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Rattan Chand and Sons Vs. Wealth-tax Officer - Court Judgment

LegalCrystal Citation
CourtIncome Tax Appellate Tribunal ITAT Chandigarh
Decided On
Judge
Reported in(1983)5ITD508(Chd.)
AppellantRattan Chand and Sons
RespondentWealth-tax Officer
Excerpt:
.....the learned aac has observed that, "the wealth-tax officer should have referred the case to the valuation officer under section 16a(1) of the act. considering the totality of circumstances, it would be fair to both the sides to set aside this assessment. the wto is directed to make a fresh assessment after a reference to the valuation officer and after giving the appellant an adequate opportunity of being heard." there were some other grounds which the aac observed could be decided by the wto after giving the appellant an opportunity of being heard. the assessment was set aside.5. the grievance of the assessee before us is that the aac stepped beyond the powers vested in him by directing the wto to make a reference to the valuation officer for determining the true and correct value of.....
Judgment:
1. This appeal by the assessee is directed against the order of the AAC dated 15-6-1981 relating to the assessment year 1975-76. In order to understand the grievance of the assessee, a look at the factual canvass of the case would be very essential.

2. The assessee is a HUF. For the assessment year under appeal, the assessee filed the return of its net wealth declaring net wealth of Rs. 6,27,600. In this net wealth was included the value of a house owned by the assessee at College Road, Ludhiana. This value was taken at Rs. 71,917. For this house, the value had been declared by the assessee at Rs. 98,513 in the immediately preceding assessment year. The WTO, therefore, asked the assessee to explain the discrepancy. The assessee explained that some portion of the land appurtenant to the house was proposed to be acquired by the Government leading to fall in the fair market value of the house. The WTO did not accept this contention. He took the value of the house at Rs. 1,10,000 as against Rs. 71,917 declared.

3. The value of this house declared by the assessee at Rs. 71,917 was not by a mere estimate but was based upon a registered valuer' s report dated 31-3-1975. There were certain other decisions taken by the WTO in the impugned assessment order dated 22-1-1980. The assessee challenged the above decision of the WTO regarding valuation of the house along with some other grounds before the AAC.4. The AAC was apprised of the fact that the WTO enhanced the value of the house without assigning any cogent reasons especially when the value returned was based upon an approved valuer' s report. Instead of deciding the issues on merits, the learned AAC has observed that, "the Wealth-tax Officer should have referred the case to the Valuation Officer under Section 16A(1) of the Act. Considering the totality of circumstances, it would be fair to both the sides to set aside this assessment. The WTO is directed to make a fresh assessment after a reference to the Valuation Officer and after giving the appellant an adequate opportunity of being heard." There were some other grounds which the AAC observed could be decided by the WTO after giving the appellant an opportunity of being heard. The assessment was set aside.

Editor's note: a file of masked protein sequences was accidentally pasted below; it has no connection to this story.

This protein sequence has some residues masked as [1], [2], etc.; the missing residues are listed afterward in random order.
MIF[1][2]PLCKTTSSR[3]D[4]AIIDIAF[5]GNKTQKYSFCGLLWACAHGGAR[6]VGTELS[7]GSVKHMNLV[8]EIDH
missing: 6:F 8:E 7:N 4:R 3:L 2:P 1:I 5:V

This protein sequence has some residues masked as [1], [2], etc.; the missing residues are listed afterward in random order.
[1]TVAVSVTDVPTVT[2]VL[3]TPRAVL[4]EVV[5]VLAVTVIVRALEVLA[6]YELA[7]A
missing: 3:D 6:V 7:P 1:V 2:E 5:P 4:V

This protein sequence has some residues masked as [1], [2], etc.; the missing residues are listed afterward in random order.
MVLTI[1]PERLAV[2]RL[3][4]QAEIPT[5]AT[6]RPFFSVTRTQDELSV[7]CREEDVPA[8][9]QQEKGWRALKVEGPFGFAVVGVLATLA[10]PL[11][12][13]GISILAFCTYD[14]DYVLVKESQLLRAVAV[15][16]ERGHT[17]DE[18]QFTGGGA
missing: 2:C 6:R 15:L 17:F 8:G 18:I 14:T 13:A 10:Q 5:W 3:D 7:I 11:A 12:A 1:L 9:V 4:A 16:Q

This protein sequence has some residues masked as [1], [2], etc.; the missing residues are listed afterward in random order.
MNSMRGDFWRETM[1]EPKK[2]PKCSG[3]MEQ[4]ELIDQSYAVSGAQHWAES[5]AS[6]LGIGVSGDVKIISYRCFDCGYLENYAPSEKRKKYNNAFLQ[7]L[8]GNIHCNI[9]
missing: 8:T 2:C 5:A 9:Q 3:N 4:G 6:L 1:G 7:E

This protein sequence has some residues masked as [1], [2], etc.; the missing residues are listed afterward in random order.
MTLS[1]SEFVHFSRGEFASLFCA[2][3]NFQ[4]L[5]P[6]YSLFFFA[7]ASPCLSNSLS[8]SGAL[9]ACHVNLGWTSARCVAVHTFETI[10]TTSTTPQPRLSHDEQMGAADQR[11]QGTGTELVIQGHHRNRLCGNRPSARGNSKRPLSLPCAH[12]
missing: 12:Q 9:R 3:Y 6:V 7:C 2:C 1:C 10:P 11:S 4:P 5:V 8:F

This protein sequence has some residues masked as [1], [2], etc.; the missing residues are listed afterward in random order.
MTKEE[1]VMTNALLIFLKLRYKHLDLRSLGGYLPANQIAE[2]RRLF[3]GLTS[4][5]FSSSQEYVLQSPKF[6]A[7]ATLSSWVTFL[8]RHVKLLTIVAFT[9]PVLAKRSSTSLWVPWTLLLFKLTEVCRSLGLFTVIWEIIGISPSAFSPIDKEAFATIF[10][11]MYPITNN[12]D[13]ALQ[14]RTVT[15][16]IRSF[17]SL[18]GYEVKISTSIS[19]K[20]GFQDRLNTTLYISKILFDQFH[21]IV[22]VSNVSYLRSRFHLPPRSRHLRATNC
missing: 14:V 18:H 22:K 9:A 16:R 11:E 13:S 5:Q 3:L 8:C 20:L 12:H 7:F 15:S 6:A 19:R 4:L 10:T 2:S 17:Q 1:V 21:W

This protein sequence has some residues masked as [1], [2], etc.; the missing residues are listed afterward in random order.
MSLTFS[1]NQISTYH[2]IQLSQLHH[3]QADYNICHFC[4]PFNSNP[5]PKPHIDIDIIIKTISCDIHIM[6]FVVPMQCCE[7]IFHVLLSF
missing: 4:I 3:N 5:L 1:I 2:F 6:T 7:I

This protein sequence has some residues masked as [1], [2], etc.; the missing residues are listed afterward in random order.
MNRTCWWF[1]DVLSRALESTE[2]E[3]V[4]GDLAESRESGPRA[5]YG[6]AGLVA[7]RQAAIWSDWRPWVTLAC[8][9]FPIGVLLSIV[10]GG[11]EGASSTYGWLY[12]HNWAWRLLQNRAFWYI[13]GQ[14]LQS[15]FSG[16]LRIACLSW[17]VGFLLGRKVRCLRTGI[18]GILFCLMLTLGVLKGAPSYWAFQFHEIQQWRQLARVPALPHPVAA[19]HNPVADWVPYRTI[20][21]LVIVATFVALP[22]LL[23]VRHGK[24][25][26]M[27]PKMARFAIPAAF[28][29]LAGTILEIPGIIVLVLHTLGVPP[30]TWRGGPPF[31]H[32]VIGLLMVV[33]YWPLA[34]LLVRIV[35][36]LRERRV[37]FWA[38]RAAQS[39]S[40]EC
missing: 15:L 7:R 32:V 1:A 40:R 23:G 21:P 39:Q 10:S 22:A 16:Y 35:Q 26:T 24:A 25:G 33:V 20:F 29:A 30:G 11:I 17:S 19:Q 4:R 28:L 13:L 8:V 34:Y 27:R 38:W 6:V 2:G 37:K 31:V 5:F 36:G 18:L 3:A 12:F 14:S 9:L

5. The grievance of the assessee before us is that the AAC stepped beyond the powers vested in him by directing the WTO to make a reference to the Valuation Officer for determining the true and correct value of the house for the purpose of its inclusion in the net wealth of the assessee for the year under appeal. It was submitted by the learned counsel for the assessee that the failure of the WTO was not arising out of any mandatory provisions of law which he had d to comply. It was further contended that whether the WTO should or should not make a reference to the Valuation Officer is a matter of his discretion. This discretion could not be interfered with by the AAC in the manner done by him. There fore, the order of the AAC is unjustified. His order may be set aside and he be directed to dispose of the appeal on merits.